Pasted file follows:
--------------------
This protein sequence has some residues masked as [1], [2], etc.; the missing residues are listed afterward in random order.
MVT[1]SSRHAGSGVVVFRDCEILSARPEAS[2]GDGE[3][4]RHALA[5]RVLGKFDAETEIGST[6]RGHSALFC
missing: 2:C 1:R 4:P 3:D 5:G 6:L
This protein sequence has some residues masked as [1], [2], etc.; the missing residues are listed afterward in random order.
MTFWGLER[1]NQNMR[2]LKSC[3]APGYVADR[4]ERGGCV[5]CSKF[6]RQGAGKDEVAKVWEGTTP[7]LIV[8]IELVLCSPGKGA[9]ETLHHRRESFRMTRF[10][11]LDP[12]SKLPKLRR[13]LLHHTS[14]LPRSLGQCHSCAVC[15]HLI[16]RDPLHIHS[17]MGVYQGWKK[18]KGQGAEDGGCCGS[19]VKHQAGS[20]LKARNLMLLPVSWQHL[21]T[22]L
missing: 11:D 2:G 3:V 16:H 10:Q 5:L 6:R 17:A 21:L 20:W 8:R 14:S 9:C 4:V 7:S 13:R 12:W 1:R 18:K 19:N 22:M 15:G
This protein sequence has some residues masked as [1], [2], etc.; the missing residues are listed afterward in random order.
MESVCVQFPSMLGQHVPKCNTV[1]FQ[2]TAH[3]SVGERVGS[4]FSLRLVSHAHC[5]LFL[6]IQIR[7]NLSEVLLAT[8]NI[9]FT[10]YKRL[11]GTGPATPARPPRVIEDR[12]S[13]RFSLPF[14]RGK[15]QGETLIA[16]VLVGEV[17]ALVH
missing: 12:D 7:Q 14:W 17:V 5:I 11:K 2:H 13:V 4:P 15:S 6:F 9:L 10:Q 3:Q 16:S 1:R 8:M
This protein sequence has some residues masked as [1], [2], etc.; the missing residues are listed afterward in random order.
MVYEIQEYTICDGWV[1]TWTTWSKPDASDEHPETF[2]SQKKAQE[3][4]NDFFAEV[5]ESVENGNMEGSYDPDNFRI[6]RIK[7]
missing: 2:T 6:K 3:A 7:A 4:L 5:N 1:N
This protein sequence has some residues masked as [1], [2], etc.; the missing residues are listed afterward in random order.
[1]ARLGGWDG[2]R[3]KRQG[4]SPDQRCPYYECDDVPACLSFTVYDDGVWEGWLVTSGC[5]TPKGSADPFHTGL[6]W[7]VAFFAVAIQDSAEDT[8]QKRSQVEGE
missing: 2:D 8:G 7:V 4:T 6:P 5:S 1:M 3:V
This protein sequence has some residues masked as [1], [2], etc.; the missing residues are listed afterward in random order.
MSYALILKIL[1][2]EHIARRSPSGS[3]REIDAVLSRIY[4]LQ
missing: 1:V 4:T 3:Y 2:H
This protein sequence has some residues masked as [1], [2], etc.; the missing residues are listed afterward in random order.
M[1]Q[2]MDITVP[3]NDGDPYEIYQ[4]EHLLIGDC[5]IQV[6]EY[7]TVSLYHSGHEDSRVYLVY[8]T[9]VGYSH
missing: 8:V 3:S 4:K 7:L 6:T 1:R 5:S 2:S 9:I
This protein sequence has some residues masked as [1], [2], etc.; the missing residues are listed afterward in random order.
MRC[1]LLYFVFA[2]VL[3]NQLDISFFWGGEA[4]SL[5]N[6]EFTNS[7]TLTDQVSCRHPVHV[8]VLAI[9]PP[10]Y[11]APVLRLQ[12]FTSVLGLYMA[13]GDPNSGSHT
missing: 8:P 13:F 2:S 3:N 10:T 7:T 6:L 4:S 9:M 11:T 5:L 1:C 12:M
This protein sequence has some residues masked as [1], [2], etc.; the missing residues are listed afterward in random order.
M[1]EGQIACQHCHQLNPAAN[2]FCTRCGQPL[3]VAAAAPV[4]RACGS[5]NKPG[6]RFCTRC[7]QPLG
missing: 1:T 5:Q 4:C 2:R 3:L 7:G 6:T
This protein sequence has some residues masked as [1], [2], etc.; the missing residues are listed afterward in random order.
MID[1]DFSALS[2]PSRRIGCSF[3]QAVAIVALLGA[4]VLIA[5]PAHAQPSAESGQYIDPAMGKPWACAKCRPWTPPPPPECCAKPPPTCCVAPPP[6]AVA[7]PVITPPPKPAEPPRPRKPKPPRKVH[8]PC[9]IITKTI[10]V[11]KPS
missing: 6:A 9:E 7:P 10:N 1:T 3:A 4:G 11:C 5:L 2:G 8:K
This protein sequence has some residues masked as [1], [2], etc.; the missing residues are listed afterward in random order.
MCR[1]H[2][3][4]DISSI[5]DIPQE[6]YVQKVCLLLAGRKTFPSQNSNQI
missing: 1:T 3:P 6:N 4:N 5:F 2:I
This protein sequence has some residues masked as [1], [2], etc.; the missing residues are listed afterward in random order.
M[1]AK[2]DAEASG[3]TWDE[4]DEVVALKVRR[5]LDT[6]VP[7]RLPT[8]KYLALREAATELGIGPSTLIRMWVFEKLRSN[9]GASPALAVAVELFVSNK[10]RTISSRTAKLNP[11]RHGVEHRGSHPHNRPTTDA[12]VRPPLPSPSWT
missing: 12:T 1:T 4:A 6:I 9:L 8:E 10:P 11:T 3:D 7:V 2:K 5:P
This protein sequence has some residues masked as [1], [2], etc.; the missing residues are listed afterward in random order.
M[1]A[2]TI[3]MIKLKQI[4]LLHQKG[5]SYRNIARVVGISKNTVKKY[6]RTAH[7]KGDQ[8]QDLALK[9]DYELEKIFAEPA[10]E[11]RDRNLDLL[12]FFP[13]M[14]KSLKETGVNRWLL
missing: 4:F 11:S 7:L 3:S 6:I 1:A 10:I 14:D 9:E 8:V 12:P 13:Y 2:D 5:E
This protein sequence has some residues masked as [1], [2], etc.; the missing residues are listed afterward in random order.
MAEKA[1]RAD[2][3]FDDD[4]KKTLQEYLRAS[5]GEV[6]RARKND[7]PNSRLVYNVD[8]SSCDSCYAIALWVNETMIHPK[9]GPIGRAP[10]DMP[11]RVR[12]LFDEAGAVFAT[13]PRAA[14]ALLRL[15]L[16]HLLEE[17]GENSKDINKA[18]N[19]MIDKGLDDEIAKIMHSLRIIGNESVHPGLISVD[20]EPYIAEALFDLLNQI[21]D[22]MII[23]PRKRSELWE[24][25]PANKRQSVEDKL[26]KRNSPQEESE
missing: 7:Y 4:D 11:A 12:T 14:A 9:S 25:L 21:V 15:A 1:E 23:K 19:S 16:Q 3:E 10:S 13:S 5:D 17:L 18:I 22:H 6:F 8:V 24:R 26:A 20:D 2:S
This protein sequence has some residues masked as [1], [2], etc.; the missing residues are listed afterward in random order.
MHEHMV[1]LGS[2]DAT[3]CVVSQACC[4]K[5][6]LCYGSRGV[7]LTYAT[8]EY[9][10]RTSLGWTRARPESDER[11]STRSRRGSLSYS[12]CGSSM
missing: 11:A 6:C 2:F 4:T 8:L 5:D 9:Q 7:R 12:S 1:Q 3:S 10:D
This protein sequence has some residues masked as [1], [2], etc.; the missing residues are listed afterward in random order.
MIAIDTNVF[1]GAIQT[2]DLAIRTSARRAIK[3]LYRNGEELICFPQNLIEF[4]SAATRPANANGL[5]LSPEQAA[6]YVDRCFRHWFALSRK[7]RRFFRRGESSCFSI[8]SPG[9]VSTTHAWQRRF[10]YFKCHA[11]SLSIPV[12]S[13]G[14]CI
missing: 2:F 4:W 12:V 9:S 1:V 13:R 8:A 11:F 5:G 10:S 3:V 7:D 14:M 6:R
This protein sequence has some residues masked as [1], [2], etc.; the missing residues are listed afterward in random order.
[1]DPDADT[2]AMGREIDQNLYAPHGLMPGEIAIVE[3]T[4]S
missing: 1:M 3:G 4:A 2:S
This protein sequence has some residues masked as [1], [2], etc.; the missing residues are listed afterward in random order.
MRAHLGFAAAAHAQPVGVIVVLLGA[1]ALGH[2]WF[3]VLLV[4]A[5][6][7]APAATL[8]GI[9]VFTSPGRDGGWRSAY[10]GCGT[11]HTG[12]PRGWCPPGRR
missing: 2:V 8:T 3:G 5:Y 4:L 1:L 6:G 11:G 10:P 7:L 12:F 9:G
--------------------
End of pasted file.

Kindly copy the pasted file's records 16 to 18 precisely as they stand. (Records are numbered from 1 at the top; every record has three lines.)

This protein sequence has some residues masked as [1], [2], etc.; the missing residues are listed afterward in random order.
MIAIDTNVF[1]GAIQT[2]DLAIRTSARRAIK[3]LYRNGEELICFPQNLIEF[4]SAATRPANANGL[5]LSPEQAA[6]YVDRCFRHWFALSRK[7]RRFFRRGESSCFSI[8]SPG[9]VSTTHAWQRRF[10]YFKCHA[11]SLSIPV[12]S[13]G[14]CI
missing: 2:F 4:W 12:V 9:S 1:V 13:R 8:A 11:F 5:G 10:S 3:V 7:D 14:M 6:R
This protein sequence has some residues masked as [1], [2], etc.; the missing residues are listed afterward in random order.
[1]DPDADT[2]AMGREIDQNLYAPHGLMPGEIAIVE[3]T[4]S
missing: 1:M 3:G 4:A 2:S
This protein sequence has some residues masked as [1], [2], etc.; the missing residues are listed afterward in random order.
MRAHLGFAAAAHAQPVGVIVVLLGA[1]ALGH[2]WF[3]VLLV[4]A[5][6][7]APAATL[8]GI[9]VFTSPGRDGGWRSAY[10]GCGT[11]HTG[12]PRGWCPPGRR
missing: 2:V 8:T 3:G 5:Y 4:L 1:L 6:G 11:G 10:P 7:L 12:F 9:G